George Thomas, boat-steerer; Thomas was in William Bundy's boat which arrived at the Sound on 10 January 1827. He was employed by Lockyer to work as a pilot at the Sound. He sailed on 22 August 1827 on the Amity for Sydney, where he arrived on 23 September 1827. Wakefield was moved to report adversely on Thomas "his ideas are that he should not be required to do any duty except that of pilot which would be a life of perfect idleness and render him a nuisance in the Settlement. He has frequently conducted himself not at all to my satisfaction".
Thomas Tasmein, "a Black Man"; Tasmein was in William Bundy's boat which arrived at the Sound on 10 January 1827. No further record has been found.
George Magennis or Machaness; Magennis was a member of the raiding party which kidnapped the 4 Aboriginal women. He was in Randall's boat which arrived at the Sound on 10 March 1827.
John Sigsworth (Sedgeworth?); Sigsworth was mustered for the Belinda when she sailed from Sydney on 17 May 1824. He had previously run from the Albion, a transport which had disembarked 200 convicts at Hobart before arriving at Sydney on 15 November 1823. He was on the Belinda when she was wrecked at Middle Island. Sigsworth was at Middle Is. when the shooting of the Aboriginal man at Green Is. and the placing of the Aboriginal men on Michaelmas Is. occurred. He was in Randall's boat which arrived at the Sound on 10 March 1827.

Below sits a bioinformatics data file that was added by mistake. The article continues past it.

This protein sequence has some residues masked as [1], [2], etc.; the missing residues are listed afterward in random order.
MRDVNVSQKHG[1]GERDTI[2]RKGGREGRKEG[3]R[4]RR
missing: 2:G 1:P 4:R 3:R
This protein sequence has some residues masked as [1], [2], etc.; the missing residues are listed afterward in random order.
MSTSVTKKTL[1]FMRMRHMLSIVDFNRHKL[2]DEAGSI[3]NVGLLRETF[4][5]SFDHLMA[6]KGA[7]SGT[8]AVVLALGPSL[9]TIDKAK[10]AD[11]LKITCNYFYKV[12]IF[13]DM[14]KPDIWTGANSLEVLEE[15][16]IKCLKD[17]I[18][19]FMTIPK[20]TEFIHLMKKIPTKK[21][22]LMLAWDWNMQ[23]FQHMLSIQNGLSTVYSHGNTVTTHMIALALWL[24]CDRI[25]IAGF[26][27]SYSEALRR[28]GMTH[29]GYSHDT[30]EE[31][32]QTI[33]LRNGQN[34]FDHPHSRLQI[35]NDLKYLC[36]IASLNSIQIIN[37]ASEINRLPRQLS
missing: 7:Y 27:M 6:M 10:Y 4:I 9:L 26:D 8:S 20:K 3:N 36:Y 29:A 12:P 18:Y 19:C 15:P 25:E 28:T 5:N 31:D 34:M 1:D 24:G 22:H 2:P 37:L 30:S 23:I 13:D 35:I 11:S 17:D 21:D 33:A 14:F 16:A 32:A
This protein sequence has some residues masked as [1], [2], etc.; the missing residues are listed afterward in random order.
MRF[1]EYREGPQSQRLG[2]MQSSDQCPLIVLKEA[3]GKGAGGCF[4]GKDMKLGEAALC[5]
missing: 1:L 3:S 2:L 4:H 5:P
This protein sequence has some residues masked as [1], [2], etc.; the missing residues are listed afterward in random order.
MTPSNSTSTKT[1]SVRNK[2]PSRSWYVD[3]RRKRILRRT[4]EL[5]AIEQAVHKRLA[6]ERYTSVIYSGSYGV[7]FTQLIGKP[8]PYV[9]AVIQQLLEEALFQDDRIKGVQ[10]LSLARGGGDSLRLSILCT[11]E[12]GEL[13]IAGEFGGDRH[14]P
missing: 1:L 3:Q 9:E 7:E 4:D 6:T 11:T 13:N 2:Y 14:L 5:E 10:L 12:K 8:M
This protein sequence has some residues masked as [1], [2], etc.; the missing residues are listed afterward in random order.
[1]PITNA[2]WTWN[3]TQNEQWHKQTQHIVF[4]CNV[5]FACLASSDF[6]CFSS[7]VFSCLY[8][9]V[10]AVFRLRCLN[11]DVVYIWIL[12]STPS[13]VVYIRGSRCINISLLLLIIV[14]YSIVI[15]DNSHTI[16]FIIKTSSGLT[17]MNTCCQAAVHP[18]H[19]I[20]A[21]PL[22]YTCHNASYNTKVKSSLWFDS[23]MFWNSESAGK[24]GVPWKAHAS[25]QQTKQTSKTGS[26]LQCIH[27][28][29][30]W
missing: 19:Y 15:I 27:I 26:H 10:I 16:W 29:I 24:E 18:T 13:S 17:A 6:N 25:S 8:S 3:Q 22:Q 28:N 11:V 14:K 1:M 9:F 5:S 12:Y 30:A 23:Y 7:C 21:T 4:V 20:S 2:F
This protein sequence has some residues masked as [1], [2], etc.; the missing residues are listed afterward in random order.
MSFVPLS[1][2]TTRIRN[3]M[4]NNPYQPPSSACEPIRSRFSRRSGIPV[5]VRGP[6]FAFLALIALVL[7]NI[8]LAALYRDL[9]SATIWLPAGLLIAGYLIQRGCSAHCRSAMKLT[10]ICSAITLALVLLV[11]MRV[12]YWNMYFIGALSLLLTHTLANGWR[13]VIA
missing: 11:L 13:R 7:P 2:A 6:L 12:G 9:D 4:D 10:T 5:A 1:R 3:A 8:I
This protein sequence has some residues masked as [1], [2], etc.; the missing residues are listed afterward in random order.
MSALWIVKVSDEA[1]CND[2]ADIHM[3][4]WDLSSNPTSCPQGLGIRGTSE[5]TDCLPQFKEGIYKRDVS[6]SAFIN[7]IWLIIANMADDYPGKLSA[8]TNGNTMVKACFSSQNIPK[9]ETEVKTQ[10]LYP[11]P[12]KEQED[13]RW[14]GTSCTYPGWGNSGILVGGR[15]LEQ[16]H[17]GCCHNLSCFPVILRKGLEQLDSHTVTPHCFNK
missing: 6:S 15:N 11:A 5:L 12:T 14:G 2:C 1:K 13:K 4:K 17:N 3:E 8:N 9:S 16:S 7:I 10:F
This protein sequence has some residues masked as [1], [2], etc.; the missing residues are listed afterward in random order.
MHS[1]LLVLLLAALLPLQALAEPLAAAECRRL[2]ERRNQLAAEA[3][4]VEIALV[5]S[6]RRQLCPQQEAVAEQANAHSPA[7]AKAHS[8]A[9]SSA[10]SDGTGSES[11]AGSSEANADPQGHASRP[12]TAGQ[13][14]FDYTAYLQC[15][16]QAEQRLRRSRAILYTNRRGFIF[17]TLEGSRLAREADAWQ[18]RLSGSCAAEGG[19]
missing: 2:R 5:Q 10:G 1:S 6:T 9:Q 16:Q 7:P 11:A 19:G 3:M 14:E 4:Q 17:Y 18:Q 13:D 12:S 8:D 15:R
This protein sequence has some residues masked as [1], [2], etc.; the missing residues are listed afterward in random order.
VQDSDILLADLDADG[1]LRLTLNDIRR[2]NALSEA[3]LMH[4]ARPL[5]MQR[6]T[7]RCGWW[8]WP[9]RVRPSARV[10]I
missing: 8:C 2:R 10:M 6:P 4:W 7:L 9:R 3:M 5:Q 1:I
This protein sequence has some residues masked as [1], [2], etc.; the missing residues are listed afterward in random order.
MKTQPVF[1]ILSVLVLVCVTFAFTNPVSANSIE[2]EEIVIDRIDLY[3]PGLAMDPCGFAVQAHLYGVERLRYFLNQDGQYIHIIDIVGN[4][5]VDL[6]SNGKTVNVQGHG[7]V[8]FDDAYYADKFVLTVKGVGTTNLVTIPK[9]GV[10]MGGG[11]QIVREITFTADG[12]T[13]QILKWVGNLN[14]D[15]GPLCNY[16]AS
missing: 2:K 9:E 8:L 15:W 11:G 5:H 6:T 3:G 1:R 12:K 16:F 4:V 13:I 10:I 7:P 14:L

Samuel Bailey; Bailey was definitely a nasty character. He was a member of the raiding party which kidnapped the 4 Aboriginal women. His treatment of an Aboriginal woman whilst they were on Eclipse Is. before being taken into custody shocked Lockyer. Lockyer sent Bailey to Sydney, with William Hook and Fanny, a young Aboriginal girl, on suspicion of the murder of the Aboriginal man on Green Is. He sailed from the Sound on 24 January 1827 on the Amity, arriving at Sydney on 15 February 1827. Presumably as he was not positively identified as the culprit he was released.